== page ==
In the complex world of B2B Sales, the typical buying group for a B2B solution can involve 6 to 10 decision makers, according to Gartner. These stakeholders have unique perspectives, personalities, problems, and priorities, and can sometimes conflict with each other. With these challenges, the journey for both B2B buyers and sellers has become more complicated than ever before.
Finding all the key people who play a role in the company’s buying process is not as easy as it sounds, and bringing all of them into consensus will be even less so.
The trick is to correctly identify all the relevant decision makers as soon as you can.Then, your team can fine-tune a winning game plan for the account.
For purposes of B2B selling, a decision maker is not just the person who writes the check or signs the contract.
On the surface, a B2B decision maker could be the C-level executive overseeing the team you’re selling to, the manager who actually leads the team, and the financial wizard who controls the bank accounts. But this picture often proves incomplete. In reality, your sellers need to talk with a broader set of personalities that comprise a decision-making unit (DMU) or buying center. You can only win a corporate buyer when you successfully engage each stakeholder in this unit.
The number and personas of these stakeholders depend on the size, industry, buying process, and culture of each organization. Moreover, the cost and relative importance of the product or service being considered also affect the composition and hierarchy of the DMU.
Each of these stakeholders can be classified into one of several buyer personas. A few, like gatekeepers, don’t necessarily make purchase decisions but are instrumental in facilitating--or slowing down--the buying process.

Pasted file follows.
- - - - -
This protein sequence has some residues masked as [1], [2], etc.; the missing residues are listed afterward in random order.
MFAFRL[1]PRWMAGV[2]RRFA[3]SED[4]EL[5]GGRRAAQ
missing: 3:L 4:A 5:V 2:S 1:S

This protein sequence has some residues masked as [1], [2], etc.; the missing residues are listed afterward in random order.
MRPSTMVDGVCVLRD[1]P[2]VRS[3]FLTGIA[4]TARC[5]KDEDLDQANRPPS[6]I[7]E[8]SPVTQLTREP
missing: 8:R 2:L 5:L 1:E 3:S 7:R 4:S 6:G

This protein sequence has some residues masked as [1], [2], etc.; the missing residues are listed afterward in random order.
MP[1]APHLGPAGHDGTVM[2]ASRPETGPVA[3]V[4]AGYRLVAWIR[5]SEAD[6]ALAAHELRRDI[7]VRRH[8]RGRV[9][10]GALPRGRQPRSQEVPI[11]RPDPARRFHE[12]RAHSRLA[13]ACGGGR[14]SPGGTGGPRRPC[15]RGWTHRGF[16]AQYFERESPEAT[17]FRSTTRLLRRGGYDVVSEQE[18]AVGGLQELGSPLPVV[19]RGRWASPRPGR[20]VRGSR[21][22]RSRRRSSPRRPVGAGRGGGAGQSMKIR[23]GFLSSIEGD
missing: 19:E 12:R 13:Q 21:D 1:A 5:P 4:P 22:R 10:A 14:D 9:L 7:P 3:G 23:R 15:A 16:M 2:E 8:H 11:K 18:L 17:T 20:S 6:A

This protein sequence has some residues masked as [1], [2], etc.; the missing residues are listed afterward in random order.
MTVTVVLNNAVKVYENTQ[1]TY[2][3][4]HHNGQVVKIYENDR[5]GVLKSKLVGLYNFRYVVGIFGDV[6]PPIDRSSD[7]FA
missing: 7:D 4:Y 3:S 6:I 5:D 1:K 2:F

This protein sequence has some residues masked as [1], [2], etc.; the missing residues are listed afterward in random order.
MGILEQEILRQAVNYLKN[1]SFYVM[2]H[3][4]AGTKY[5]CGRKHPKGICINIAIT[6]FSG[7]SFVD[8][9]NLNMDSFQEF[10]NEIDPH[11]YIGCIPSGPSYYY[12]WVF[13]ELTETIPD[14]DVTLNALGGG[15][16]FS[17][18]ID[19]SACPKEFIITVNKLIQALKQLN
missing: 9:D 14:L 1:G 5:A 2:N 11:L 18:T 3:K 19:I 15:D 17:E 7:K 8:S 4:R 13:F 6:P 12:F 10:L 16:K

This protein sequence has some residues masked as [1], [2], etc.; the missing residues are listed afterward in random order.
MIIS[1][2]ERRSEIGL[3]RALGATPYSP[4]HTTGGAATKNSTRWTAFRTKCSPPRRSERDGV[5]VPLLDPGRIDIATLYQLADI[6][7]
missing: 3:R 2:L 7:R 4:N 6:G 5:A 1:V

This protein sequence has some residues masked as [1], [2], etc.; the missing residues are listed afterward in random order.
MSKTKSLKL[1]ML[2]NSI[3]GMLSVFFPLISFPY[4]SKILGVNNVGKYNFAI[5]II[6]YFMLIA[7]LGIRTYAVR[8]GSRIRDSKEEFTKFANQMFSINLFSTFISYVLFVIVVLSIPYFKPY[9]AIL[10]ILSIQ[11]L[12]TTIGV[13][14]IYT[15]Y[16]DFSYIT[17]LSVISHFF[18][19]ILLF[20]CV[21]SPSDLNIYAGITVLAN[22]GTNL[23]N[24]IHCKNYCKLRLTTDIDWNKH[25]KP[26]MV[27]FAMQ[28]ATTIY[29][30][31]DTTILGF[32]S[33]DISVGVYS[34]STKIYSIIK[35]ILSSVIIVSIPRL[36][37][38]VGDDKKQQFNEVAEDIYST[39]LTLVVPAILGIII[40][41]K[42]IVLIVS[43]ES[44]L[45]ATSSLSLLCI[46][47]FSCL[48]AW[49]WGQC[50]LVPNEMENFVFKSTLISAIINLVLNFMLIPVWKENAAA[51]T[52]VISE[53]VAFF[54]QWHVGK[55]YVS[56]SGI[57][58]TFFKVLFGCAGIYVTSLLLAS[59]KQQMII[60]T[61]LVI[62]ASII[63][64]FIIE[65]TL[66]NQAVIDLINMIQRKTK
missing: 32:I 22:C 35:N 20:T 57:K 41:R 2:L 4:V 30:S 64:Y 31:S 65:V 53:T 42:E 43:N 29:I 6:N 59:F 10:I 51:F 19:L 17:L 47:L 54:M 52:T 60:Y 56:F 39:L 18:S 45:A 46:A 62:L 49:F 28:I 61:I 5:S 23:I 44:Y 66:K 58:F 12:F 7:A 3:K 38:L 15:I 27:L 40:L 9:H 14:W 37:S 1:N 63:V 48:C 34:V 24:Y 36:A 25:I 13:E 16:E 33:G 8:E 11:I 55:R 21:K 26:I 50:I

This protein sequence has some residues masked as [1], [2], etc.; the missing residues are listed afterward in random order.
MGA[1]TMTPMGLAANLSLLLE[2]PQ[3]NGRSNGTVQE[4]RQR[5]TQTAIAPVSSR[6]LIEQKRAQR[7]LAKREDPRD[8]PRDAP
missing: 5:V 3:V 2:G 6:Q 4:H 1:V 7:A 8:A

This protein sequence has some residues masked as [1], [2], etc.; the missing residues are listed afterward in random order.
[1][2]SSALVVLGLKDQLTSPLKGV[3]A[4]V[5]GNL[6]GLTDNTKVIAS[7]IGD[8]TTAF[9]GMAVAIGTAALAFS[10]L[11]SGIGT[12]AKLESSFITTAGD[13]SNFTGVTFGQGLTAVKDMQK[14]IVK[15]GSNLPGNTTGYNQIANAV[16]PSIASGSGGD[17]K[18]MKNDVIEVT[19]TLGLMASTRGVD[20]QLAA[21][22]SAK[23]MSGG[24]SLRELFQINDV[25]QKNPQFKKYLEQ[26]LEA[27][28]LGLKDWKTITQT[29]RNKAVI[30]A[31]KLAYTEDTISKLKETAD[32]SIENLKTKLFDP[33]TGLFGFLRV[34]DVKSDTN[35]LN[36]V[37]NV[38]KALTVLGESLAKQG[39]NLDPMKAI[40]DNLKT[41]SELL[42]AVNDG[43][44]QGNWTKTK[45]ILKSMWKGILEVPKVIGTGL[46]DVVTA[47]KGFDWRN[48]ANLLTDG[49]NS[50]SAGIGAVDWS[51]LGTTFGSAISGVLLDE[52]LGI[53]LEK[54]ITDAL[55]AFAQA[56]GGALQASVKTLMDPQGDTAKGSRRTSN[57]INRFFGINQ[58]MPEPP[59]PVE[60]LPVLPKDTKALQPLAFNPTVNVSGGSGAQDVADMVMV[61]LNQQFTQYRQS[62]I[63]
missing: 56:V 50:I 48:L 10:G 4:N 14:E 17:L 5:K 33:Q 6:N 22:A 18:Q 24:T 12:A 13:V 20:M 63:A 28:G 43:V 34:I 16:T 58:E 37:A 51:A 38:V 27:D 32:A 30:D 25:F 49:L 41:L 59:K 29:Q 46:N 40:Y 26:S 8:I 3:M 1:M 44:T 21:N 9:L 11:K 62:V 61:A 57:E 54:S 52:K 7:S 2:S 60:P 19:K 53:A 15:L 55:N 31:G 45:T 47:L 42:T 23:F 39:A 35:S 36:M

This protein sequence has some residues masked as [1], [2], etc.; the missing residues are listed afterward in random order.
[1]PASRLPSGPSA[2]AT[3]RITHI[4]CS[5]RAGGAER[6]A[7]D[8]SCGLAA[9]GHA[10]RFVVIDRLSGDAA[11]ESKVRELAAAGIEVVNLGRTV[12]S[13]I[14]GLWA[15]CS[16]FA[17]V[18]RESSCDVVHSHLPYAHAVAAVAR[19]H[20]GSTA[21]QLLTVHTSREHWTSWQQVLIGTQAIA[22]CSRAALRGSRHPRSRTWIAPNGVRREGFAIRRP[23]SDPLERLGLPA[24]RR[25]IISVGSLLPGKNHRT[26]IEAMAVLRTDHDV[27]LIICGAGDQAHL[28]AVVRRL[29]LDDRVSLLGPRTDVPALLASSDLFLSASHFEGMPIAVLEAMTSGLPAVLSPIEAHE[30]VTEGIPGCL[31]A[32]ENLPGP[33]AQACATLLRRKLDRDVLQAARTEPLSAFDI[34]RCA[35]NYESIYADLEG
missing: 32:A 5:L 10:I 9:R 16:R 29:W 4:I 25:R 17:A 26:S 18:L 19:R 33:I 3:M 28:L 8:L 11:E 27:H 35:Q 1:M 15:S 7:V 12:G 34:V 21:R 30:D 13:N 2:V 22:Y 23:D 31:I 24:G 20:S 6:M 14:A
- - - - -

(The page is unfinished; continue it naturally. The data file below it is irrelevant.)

Based on findings by sales and marketing researchers, the following stakeholders or roles comprise a typical B2B DMU:
This stakeholder takes the initiative to solve a problem or drive more momentum to achieve a specific goal.
Has the final say as well as the weightiest opinion when it comes to a purchase decision.
Has authority over the buying process and greatly influences the final selection of vendors. Typically, also owns the ROI side of any asset acquisition or procurement.
Commands respect and provides guidance on how the decision process pans out. Often, this professional is a domain expert or someone who wields considerable influence over key players.
The intended user of the product/solution being sold. Their feedback on user experience contributes tremendously to the purchase decision.
Someone who appears to support your cause. A champion often plays an instrumental role in identifying all the members of a DMU.
Controls how information and access to other stakeholders are facilitated. Might be the original contact person or a close subordinate to a key member of the DMU.
Takeaway: B2B buyers may have different DMU compositions for each type of purchase. This helps manage risks for the company but it also complicates the buying process. In any case, your team should draw the best DMU map and engage each persona for your sellers to win the account.